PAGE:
• FIG. 18 is a cross sectional view of a deployed safety trailer taken along line 17-17 of FIG. 19 according to an embodiment with the wall structure being moved to a deployed position;
  • FIG. 19 is an isometric view of the safety trailer;
  • FIG. 20 is a cross sectional view of a deployed safety trailer taken along line 20-20 of FIG. 22 according to an embodiment with the wall structure being moved to a deployed position;
  • FIG. 21 is a cross sectional view of a deployed safety trailer taken along line 20-20 of FIG. 22 according to an embodiment with the wall structure being moved to an undeployed position;
  • FIG. 22 is an isometric view of the safety trailer;
  • FIG. 23 is a cross sectional view of a deployed safety trailer taken along line 23-23 of FIG. 25 according to an embodiment with the wall structure being moved to a first side of the trailer;
  • FIG. 24 is a cross sectional view of a deployed safety trailer taken along line 23-23 of FIG. 25 according to an embodiment with the wall structure being moved to a second side of the trailer;
  • FIG. 25 is an isometric view of the safety trailer;
  • FIG. 26 is a plan view of a partially deployed safety wall according to an embodiment;
  • FIG. 27 is a plan view of an undeployed safety wall according to the embodiment of FIG. 26;
  • FIG. 28 is an isometric view of the deployed safety wall according to the embodiment of FIG. 26;
  • FIG. 29 is a plan view of an undeployed safety wall according to an embodiment;
  • FIG. 30 is a plan view of a partially deployed safety wall according to the embodiment of FIG. 29;
  • FIG. 31 is an isometric view of the deployed safety wall according to the embodiment of FIG. 29;
  • FIG. 32 is a plan view of an undeployed safety wall with an asphalt roller-equipped second platform according to an embodiment;
  • FIG. 33 is a plan view of an undeployed safety wall with a side dump-equipped second platform according to an embodiment;
  • FIG. 34 is a cross sectional view of a safety trailer, with an undeployed safety wall, taken along line 34-34 of FIG. 36 according to an embodiment;
  • FIG. 35 is a cross sectional view of the safety trailer of FIG. 34 with a deployed safety wall;
  • FIG. 36 is an isometric view of the safety trailer of FIG. 34 with a deployed safety wall;
  • FIG. 37 is a cross sectional view of a safety trailer, with a deployed safety wall, taken along line 37-37 of FIG. 39 according to an embodiment;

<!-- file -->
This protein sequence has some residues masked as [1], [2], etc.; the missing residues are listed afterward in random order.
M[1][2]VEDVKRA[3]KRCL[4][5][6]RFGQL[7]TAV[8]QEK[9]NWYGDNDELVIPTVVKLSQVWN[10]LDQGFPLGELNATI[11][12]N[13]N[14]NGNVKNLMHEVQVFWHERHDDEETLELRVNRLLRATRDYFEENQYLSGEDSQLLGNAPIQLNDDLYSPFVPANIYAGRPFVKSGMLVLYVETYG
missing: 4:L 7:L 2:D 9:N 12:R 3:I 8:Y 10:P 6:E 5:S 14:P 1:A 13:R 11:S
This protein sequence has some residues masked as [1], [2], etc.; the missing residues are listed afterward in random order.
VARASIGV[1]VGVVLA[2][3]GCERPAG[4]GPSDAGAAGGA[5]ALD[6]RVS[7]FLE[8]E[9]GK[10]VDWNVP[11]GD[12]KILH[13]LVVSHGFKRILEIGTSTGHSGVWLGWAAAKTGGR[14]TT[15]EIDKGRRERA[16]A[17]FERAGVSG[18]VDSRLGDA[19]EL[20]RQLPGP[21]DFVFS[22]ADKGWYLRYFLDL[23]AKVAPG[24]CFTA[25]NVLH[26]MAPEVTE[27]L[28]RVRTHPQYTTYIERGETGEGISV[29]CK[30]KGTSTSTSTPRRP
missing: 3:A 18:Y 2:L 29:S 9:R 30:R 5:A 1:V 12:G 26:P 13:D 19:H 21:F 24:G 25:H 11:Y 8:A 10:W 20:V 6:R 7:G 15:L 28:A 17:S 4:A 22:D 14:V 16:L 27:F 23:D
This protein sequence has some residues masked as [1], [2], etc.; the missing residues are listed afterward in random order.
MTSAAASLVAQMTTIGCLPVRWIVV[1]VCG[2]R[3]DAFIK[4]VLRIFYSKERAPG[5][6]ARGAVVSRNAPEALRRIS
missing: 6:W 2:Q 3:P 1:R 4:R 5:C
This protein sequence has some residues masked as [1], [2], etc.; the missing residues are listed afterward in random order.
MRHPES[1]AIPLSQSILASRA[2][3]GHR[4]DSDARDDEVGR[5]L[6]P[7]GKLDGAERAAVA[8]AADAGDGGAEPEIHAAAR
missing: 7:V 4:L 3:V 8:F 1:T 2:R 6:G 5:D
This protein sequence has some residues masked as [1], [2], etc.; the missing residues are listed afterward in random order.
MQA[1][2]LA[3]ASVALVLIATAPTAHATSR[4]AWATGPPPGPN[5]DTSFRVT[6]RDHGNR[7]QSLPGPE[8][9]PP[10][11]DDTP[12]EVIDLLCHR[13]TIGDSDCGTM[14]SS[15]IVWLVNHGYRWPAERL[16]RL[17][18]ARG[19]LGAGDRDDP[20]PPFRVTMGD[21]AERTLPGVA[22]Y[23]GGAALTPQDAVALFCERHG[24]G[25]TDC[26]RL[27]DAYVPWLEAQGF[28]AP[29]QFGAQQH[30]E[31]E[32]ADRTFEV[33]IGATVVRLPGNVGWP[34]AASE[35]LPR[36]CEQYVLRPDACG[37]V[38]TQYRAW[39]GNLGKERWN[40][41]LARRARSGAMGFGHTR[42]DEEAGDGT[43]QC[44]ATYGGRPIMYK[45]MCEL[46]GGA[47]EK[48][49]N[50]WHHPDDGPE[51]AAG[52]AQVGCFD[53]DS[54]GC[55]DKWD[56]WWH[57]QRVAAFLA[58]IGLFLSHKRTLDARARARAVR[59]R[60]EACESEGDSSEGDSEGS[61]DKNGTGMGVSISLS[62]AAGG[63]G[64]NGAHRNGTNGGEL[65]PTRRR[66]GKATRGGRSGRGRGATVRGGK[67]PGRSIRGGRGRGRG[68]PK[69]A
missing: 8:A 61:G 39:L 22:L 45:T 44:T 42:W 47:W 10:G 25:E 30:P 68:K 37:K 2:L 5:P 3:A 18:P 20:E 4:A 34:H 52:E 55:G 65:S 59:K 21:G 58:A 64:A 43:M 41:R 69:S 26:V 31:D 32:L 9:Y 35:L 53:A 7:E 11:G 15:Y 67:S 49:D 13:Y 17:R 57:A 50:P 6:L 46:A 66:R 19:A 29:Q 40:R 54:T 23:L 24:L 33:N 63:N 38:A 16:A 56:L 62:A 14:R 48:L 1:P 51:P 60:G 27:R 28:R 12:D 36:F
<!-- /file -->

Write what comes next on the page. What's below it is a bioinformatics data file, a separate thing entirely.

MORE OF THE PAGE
• FIG. 38 is a cross sectional view of a safety trailer, with an undeployed safety wall, taken along line 37-37 of FIG. 38;
  • FIG. 39 is an isometric view of the safety trailer of FIG. 37;
  • FIG. 40 is a perspective view of the cable mechanism of the safety wall of FIG. 37;
  • FIG. 41 is a side view of a safety wall according to an embodiment;
  • FIG. 42 is a side view of a safety wall according to an embodiment;
  • FIG. 43 is a side view of a safety wall according to an embodiment;
  • FIG. 44 is a side view of a safety wall according to an embodiment;
  • FIG. 45 is a plan view of a safety trailer according to an embodiment;
  • FIG. 46 is an isometric view of the safety trailer of FIG. 45;
  • FIG. 47 is a side view of the safety wall attachment mechanism of FIG. 45 according to an embodiment;
  • FIG. 48 is a plan view of a safety trailer according to an embodiment;
  • FIG. 49 is an isometric view of the safety trailer of FIG. 48;
  • FIG. 50 is a safety wall deployment mechanism for the safety trailer of FIG. 48;
  • FIG. 51 is a partial isometric view of a safety trailer according to an embodiment;
  • FIG. 52 is a partial isometric view of the safety trailer of FIG. 51;
  • FIG. 53 is an undeployed safety wall according to an embodiment;
  • FIG. 54 is a deployed safety wall according to an embodiment;
  • FIG. 55 is a safety wall according to an embodiment;
  • FIG. 56 is a platform-mounted crane according to an embodiment;
  • FIG. 57 shows a crane-equipped safety trailer according to an embodiment;
  • FIG. 58 shows a deployed safety wall according to an embodiment;
  • FIG. 59 shows a safety trailer according to an embodiment;
  • FIG. 60 shows a deployed safety trailer according to an embodiment;
  • FIG. 61 is a cross section view of a deployed safety trailer taken along line 61-61 of FIG. 63 according to an embodiment;
  • FIG. 62 is a cross sectional view of the deployed safety trailer of FIG. 61;
  • FIG. 63 is an isometric view of the safety trailer of FIG. 61;
  • FIG. 64 is a cross section view of an undeployed safety trailer of FIG. 61;
  • FIG. 65 is an isometric view of an undeployed safety trailer according to an embodiment;
  • FIG. 66 is an isometric view of the deployed safety trailer of FIG. 65;
  • FIG. 67 is an isometric view of an undeployed safety trailer according to an embodiment;
  • FIG. 68 is an isometric view of a deployed safety trailer of FIG. 67;